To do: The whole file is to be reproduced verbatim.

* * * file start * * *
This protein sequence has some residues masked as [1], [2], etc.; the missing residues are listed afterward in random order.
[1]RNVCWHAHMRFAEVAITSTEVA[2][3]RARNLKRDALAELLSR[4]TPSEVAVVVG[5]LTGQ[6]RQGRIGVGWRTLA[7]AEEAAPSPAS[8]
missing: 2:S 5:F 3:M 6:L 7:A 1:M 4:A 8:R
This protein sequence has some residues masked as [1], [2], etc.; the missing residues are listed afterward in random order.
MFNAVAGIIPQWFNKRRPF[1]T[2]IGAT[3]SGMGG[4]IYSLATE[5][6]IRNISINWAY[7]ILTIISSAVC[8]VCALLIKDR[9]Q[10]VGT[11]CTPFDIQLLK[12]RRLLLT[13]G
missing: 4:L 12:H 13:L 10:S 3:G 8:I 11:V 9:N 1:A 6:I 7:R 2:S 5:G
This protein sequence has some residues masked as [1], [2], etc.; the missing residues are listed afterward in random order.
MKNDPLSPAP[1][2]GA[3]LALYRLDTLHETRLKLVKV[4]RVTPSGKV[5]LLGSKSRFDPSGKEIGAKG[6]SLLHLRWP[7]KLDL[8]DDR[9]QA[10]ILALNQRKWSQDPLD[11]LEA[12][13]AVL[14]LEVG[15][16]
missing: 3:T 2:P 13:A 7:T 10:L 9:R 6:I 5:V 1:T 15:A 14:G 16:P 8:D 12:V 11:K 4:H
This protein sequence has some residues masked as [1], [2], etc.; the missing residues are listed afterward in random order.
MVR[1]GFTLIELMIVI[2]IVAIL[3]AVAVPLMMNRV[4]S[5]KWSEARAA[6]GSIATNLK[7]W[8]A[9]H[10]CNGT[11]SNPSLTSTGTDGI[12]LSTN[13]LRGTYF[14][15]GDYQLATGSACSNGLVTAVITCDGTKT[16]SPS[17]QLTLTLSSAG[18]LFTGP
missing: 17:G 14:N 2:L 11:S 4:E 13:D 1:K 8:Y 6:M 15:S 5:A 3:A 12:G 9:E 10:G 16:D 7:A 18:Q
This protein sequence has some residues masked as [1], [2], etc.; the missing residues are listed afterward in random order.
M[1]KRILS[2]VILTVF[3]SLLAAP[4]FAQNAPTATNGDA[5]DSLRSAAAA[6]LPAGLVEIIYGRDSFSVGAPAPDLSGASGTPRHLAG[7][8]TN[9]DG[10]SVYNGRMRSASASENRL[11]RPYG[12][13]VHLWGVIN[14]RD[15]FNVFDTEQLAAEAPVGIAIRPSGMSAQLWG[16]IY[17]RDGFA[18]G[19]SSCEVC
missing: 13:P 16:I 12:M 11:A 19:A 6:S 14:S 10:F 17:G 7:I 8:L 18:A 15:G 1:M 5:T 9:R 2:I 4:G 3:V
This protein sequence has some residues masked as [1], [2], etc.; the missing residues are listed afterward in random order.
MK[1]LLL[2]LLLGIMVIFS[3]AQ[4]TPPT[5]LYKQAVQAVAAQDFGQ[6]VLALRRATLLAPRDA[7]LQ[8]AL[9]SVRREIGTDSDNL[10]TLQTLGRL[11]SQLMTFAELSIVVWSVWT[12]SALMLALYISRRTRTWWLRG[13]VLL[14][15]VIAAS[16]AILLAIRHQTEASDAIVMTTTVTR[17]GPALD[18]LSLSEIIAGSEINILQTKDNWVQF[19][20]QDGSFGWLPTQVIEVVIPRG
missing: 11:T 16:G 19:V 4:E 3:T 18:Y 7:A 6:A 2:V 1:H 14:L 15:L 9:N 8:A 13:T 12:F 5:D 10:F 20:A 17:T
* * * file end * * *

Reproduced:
This protein sequence has some residues masked as [1], [2], etc.; the missing residues are listed afterward in random order.
[1]RNVCWHAHMRFAEVAITSTEVA[2][3]RARNLKRDALAELLSR[4]TPSEVAVVVG[5]LTGQ[6]RQGRIGVGWRTLA[7]AEEAAPSPAS[8]
missing: 2:S 5:F 3:M 6:L 7:A 1:M 4:A 8:R
This protein sequence has some residues masked as [1], [2], etc.; the missing residues are listed afterward in random order.
MFNAVAGIIPQWFNKRRPF[1]T[2]IGAT[3]SGMGG[4]IYSLATE[5][6]IRNISINWAY[7]ILTIISSAVC[8]VCALLIKDR[9]Q[10]VGT[11]CTPFDIQLLK[12]RRLLLT[13]G
missing: 4:L 12:H 13:L 10:S 3:G 8:I 11:V 9:N 1:A 6:I 7:R 2:S 5:G
This protein sequence has some residues masked as [1], [2], etc.; the missing residues are listed afterward in random order.
MKNDPLSPAP[1][2]GA[3]LALYRLDTLHETRLKLVKV[4]RVTPSGKV[5]LLGSKSRFDPSGKEIGAKG[6]SLLHLRWP[7]KLDL[8]DDR[9]QA[10]ILALNQRKWSQDPLD[11]LEA[12][13]AVL[14]LEVG[15][16]
missing: 3:T 2:P 13:A 7:T 10:L 9:R 6:I 5:V 1:T 15:A 14:G 16:P 8:D 12:V 11:K 4:H
This protein sequence has some residues masked as [1], [2], etc.; the missing residues are listed afterward in random order.
MVR[1]GFTLIELMIVI[2]IVAIL[3]AVAVPLMMNRV[4]S[5]KWSEARAA[6]GSIATNLK[7]W[8]A[9]H[10]CNGT[11]SNPSLTSTGTDGI[12]LSTN[13]LRGTYF[14][15]GDYQLATGSACSNGLVTAVITCDGTKT[16]SPS[17]QLTLTLSSAG[18]LFTGP
missing: 17:G 14:N 2:L 11:S 4:E 13:D 1:K 8:Y 6:M 15:S 5:A 3:A 12:G 9:E 10:G 16:D 7:A 18:Q
This protein sequence has some residues masked as [1], [2], etc.; the missing residues are listed afterward in random order.
M[1]KRILS[2]VILTVF[3]SLLAAP[4]FAQNAPTATNGDA[5]DSLRSAAAA[6]LPAGLVEIIYGRDSFSVGAPAPDLSGASGTPRHLAG[7][8]TN[9]DG[10]SVYNGRMRSASASENRL[11]RPYG[12][13]VHLWGVIN[14]RD[15]FNVFDTEQLAAEAPVGIAIRPSGMSAQLWG[16]IY[17]RDGFA[18]G[19]SSCEVC
missing: 13:P 16:I 12:M 11:A 19:A 6:S 14:S 10:F 17:G 7:I 8:L 18:A 15:G 1:M 5:T 9:R 2:I 4:G 3:V
This protein sequence has some residues masked as [1], [2], etc.; the missing residues are listed afterward in random order.
MK[1]LLL[2]LLLGIMVIFS[3]AQ[4]TPPT[5]LYKQAVQAVAAQDFGQ[6]VLALRRATLLAPRDA[7]LQ[8]AL[9]SVRREIGTDSDNL[10]TLQTLGRL[11]SQLMTFAELSIVVWSVWT[12]SALMLALYISRRTRTWWLRG[13]VLL[14][15]VIAAS[16]AILLAIRHQTEASDAIVMTTTVTR[17]GPALD[18]LSLSEIIAGSEINILQTKDNWVQF[19][20]QDGSFGWLPTQVIEVVIPRG
missing: 11:T 16:G 19:V 4:E 3:T 18:Y 7:A 6:A 2:V 1:H 14:L 15:L 9:N 8:A 13:T 12:F 5:D 10:F 20:A 17:T